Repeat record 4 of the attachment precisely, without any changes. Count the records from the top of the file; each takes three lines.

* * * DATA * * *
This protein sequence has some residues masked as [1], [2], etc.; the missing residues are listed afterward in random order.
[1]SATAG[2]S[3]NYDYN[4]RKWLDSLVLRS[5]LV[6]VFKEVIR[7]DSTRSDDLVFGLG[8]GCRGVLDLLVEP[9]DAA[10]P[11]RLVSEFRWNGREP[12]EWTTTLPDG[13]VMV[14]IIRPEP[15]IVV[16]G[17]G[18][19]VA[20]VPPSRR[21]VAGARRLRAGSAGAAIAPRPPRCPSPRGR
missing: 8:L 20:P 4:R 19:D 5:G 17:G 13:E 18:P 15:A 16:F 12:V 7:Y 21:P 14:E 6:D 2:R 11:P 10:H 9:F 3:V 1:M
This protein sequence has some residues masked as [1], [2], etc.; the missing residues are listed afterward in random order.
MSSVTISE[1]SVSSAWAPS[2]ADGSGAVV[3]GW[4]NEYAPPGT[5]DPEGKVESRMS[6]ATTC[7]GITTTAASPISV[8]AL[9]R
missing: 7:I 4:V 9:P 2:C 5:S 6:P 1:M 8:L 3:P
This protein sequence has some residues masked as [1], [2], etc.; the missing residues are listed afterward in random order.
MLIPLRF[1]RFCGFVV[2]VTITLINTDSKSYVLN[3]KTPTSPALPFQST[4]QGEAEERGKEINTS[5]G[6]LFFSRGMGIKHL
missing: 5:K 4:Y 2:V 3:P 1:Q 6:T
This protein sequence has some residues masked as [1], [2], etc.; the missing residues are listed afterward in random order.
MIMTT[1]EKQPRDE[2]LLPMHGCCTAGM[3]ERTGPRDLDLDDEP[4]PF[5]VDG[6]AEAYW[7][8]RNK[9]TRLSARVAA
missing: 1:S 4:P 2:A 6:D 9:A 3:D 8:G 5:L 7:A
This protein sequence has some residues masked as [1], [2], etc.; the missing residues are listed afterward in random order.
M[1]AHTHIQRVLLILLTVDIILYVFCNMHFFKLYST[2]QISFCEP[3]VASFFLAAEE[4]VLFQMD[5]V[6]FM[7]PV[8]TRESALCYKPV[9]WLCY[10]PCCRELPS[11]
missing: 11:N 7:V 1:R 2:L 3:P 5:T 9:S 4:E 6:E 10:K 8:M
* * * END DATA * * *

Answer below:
This protein sequence has some residues masked as [1], [2], etc.; the missing residues are listed afterward in random order.
MIMTT[1]EKQPRDE[2]LLPMHGCCTAGM[3]ERTGPRDLDLDDEP[4]PF[5]VDG[6]AEAYW[7][8]RNK[9]TRLSARVAA
missing: 1:S 4:P 2:A 6:D 9:A 3:D 8:G 5:L 7:A